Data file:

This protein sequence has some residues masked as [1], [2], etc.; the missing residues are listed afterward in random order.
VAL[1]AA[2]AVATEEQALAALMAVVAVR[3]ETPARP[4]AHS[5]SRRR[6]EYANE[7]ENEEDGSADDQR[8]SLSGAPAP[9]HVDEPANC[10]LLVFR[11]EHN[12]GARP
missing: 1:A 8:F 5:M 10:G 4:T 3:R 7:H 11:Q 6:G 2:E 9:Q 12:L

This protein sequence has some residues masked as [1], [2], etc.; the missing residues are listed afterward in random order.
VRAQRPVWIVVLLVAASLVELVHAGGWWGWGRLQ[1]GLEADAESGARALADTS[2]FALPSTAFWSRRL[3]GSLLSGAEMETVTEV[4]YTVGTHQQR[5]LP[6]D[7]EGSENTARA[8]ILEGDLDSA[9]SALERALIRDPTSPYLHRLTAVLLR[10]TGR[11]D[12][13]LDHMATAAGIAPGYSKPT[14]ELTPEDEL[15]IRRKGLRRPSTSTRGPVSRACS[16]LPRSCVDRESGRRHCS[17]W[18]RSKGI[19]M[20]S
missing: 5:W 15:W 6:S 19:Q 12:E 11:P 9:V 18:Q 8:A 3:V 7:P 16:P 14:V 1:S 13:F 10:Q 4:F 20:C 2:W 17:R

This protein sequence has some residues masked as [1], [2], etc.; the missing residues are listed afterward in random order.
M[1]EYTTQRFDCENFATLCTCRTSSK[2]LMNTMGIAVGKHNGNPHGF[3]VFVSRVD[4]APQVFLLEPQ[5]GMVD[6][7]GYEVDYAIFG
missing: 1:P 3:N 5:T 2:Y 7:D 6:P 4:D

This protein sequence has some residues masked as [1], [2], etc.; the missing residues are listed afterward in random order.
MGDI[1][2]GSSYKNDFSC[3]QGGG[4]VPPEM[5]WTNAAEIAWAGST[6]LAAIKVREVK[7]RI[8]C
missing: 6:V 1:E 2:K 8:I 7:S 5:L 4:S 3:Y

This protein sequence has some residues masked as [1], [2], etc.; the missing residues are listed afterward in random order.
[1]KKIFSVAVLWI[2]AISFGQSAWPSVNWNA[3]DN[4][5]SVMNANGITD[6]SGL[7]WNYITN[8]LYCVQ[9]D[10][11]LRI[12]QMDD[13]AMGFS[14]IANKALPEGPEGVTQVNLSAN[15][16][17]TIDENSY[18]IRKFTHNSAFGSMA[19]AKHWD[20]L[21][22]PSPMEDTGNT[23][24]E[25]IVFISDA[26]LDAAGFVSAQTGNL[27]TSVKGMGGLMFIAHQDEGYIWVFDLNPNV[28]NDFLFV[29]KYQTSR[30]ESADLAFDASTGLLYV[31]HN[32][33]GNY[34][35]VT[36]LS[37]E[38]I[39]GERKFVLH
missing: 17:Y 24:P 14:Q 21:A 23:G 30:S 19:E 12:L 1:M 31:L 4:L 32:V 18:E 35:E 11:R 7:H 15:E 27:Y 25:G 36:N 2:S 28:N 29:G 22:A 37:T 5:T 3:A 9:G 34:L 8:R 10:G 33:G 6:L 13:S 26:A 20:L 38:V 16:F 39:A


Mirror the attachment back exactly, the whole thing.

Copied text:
This protein sequence has some residues masked as [1], [2], etc.; the missing residues are listed afterward in random order.
VAL[1]AA[2]AVATEEQALAALMAVVAVR[3]ETPARP[4]AHS[5]SRRR[6]EYANE[7]ENEEDGSADDQR[8]SLSGAPAP[9]HVDEPANC[10]LLVFR[11]EHN[12]GARP
missing: 1:A 8:F 5:M 10:G 4:T 3:R 7:H 11:Q 6:G 2:E 9:Q 12:L

This protein sequence has some residues masked as [1], [2], etc.; the missing residues are listed afterward in random order.
VRAQRPVWIVVLLVAASLVELVHAGGWWGWGRLQ[1]GLEADAESGARALADTS[2]FALPSTAFWSRRL[3]GSLLSGAEMETVTEV[4]YTVGTHQQR[5]LP[6]D[7]EGSENTARA[8]ILEGDLDSA[9]SALERALIRDPTSPYLHRLTAVLLR[10]TGR[11]D[12][13]LDHMATAAGIAPGYSKPT[14]ELTPEDEL[15]IRRKGLRRPSTSTRGPVSRACS[16]LPRSCVDRESGRRHCS[17]W[18]RSKGI[19]M[20]S
missing: 5:W 15:W 6:S 19:Q 12:E 11:P 9:V 18:Q 8:A 3:V 7:P 16:P 14:V 1:S 13:F 10:Q 4:F 20:C 2:W 17:R

This protein sequence has some residues masked as [1], [2], etc.; the missing residues are listed afterward in random order.
M[1]EYTTQRFDCENFATLCTCRTSSK[2]LMNTMGIAVGKHNGNPHGF[3]VFVSRVD[4]APQVFLLEPQ[5]GMVD[6][7]GYEVDYAIFG
missing: 1:P 3:N 5:T 2:Y 7:D 6:P 4:D

This protein sequence has some residues masked as [1], [2], etc.; the missing residues are listed afterward in random order.
MGDI[1][2]GSSYKNDFSC[3]QGGG[4]VPPEM[5]WTNAAEIAWAGST[6]LAAIKVREVK[7]RI[8]C
missing: 6:V 1:E 2:K 8:I 7:S 5:L 4:S 3:Y

This protein sequence has some residues masked as [1], [2], etc.; the missing residues are listed afterward in random order.
[1]KKIFSVAVLWI[2]AISFGQSAWPSVNWNA[3]DN[4][5]SVMNANGITD[6]SGL[7]WNYITN[8]LYCVQ[9]D[10][11]LRI[12]QMDD[13]AMGFS[14]IANKALPEGPEGVTQVNLSAN[15][16][17]TIDENSY[18]IRKFTHNSAFGSMA[19]AKHWD[20]L[21][22]PSPMEDTGNT[23][24]E[25]IVFISDA[26]LDAAGFVSAQTGNL[27]TSVKGMGGLMFIAHQDEGYIWVFDLNPNV[28]NDFLFV[29]KYQTSR[30]ESADLAFDASTGLLYV[31]HN[32][33]GNY[34][35]VT[36]LS[37]E[38]I[39]GERKFVLH
missing: 17:Y 24:P 14:Q 21:A 23:G 30:S 19:E 12:L 1:M 31:L 4:L 32:V 18:E 35:E 11:R 7:H 15:E 27:Y 25:G 36:N 2:S 28:N 29:G 22:A 37:T 5:T 3:A 9:G 34:L 8:R 10:G 33:G 6:L 13:S 26:A 20:L 38:V 16:F 39:A